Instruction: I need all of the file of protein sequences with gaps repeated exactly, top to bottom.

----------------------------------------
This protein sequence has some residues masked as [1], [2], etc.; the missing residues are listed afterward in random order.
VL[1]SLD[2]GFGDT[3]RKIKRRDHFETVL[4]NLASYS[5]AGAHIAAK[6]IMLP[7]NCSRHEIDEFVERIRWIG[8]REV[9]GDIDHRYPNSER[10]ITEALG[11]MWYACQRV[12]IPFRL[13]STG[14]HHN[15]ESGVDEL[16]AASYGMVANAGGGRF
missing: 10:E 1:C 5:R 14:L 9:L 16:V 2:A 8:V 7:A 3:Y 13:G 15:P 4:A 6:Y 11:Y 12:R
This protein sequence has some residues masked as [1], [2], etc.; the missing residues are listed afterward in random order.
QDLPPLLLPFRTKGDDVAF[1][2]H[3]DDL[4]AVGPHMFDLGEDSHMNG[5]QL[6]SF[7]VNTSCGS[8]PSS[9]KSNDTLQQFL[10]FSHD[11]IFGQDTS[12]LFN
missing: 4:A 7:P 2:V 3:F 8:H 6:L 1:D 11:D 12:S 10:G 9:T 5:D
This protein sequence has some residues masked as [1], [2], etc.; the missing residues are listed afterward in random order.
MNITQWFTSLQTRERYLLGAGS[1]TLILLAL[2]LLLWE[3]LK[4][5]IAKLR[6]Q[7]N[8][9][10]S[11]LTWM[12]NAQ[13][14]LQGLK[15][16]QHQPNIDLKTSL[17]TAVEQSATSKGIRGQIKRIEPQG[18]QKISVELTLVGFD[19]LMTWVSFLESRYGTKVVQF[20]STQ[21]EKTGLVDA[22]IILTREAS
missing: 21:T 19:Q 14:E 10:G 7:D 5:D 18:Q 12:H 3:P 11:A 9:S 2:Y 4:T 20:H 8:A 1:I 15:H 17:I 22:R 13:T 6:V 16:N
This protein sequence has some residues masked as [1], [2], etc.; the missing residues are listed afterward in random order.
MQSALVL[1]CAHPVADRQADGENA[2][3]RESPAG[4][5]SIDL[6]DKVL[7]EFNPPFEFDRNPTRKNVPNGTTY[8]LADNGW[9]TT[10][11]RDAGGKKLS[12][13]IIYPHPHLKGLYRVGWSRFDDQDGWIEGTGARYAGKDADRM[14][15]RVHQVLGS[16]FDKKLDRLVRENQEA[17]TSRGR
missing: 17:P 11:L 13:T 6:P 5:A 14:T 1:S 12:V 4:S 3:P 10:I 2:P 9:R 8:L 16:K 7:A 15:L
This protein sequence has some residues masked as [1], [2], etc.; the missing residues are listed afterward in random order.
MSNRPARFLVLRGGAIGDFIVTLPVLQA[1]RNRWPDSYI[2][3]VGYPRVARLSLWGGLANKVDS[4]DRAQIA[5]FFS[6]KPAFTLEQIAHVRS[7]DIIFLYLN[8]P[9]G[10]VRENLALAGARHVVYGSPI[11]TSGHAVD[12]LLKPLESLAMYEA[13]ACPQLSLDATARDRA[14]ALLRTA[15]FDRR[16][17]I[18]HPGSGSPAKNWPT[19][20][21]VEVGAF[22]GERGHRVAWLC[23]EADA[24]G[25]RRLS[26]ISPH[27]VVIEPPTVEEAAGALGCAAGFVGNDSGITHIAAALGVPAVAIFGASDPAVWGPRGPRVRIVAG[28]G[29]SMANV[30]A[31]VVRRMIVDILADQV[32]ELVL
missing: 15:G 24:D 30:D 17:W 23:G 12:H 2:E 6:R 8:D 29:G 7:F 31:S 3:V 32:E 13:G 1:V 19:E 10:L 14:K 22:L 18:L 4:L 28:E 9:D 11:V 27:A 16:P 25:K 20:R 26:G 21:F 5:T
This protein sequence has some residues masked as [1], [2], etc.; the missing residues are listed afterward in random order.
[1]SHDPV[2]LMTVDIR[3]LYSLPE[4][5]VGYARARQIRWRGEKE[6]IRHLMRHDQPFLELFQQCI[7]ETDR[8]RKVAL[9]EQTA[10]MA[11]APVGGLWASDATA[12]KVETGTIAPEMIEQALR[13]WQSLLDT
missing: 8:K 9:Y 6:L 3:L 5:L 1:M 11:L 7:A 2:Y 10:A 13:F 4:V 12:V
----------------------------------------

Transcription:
This protein sequence has some residues masked as [1], [2], etc.; the missing residues are listed afterward in random order.
VL[1]SLD[2]GFGDT[3]RKIKRRDHFETVL[4]NLASYS[5]AGAHIAAK[6]IMLP[7]NCSRHEIDEFVERIRWIG[8]REV[9]GDIDHRYPNSER[10]ITEALG[11]MWYACQRV[12]IPFRL[13]STG[14]HHN[15]ESGVDEL[16]AASYGMVANAGGGRF
missing: 10:E 1:C 5:R 14:L 9:L 16:V 2:A 8:V 7:A 3:Y 13:G 15:P 4:A 6:Y 11:Y 12:R
This protein sequence has some residues masked as [1], [2], etc.; the missing residues are listed afterward in random order.
QDLPPLLLPFRTKGDDVAF[1][2]H[3]DDL[4]AVGPHMFDLGEDSHMNG[5]QL[6]SF[7]VNTSCGS[8]PSS[9]KSNDTLQQFL[10]FSHD[11]IFGQDTS[12]LFN
missing: 4:A 7:P 2:V 3:F 8:H 6:L 1:D 11:D 12:S 10:G 9:T 5:D
This protein sequence has some residues masked as [1], [2], etc.; the missing residues are listed afterward in random order.
MNITQWFTSLQTRERYLLGAGS[1]TLILLAL[2]LLLWE[3]LK[4][5]IAKLR[6]Q[7]N[8][9][10]S[11]LTWM[12]NAQ[13][14]LQGLK[15][16]QHQPNIDLKTSL[17]TAVEQSATSKGIRGQIKRIEPQG[18]QKISVELTLVGFD[19]LMTWVSFLESRYGTKVVQF[20]STQ[21]EKTGLVDA[22]IILTREAS
missing: 21:T 19:Q 14:E 10:G 7:D 5:D 18:Q 12:H 3:P 11:A 9:S 2:Y 4:T 20:H 8:A 1:I 15:H 17:I 22:R 13:T 6:V 16:N
This protein sequence has some residues masked as [1], [2], etc.; the missing residues are listed afterward in random order.
MQSALVL[1]CAHPVADRQADGENA[2][3]RESPAG[4][5]SIDL[6]DKVL[7]EFNPPFEFDRNPTRKNVPNGTTY[8]LADNGW[9]TT[10][11]RDAGGKKLS[12][13]IIYPHPHLKGLYRVGWSRFDDQDGWIEGTGARYAGKDADRM[14][15]RVHQVLGS[16]FDKKLDRLVRENQEA[17]TSRGR
missing: 17:P 11:L 13:T 6:P 5:A 14:T 1:S 12:V 4:S 3:P 10:I 2:P 9:R 8:L 16:K 7:A 15:L
This protein sequence has some residues masked as [1], [2], etc.; the missing residues are listed afterward in random order.
MSNRPARFLVLRGGAIGDFIVTLPVLQA[1]RNRWPDSYI[2][3]VGYPRVARLSLWGGLANKVDS[4]DRAQIA[5]FFS[6]KPAFTLEQIAHVRS[7]DIIFLYLN[8]P[9]G[10]VRENLALAGARHVVYGSPI[11]TSGHAVD[12]LLKPLESLAMYEA[13]ACPQLSLDATARDRA[14]ALLRTA[15]FDRR[16][17]I[18]HPGSGSPAKNWPT[19][20][21]VEVGAF[22]GERGHRVAWLC[23]EADA[24]G[25]RRLS[26]ISPH[27]VVIEPPTVEEAAGALGCAAGFVGNDSGITHIAAALGVPAVAIFGASDPAVWGPRGPRVRIVAG[28]G[29]SMANV[30]A[31]VVRRMIVDILADQV[32]ELVL
missing: 15:G 24:D 30:D 17:W 23:G 12:H 2:E 6:R 8:D 29:G 7:F 31:S 3:V 32:E 13:G 1:V 19:E 10:L 14:K 22:L 18:L 4:L 28:E 9:D 11:V 27:A 16:P 25:K 20:R 26:G 21:F 5:T
This protein sequence has some residues masked as [1], [2], etc.; the missing residues are listed afterward in random order.
[1]SHDPV[2]LMTVDIR[3]LYSLPE[4][5]VGYARARQIRWRGEKE[6]IRHLMRHDQPFLELFQQCI[7]ETDR[8]RKVAL[9]EQTA[10]MA[11]APVGGLWASDATA[12]KVETGTIAPEMIEQALR[13]WQSLLDT
missing: 8:K 9:Y 6:L 3:L 5:L 1:M 11:L 7:A 2:Y 10:A 13:F 4:V 12:V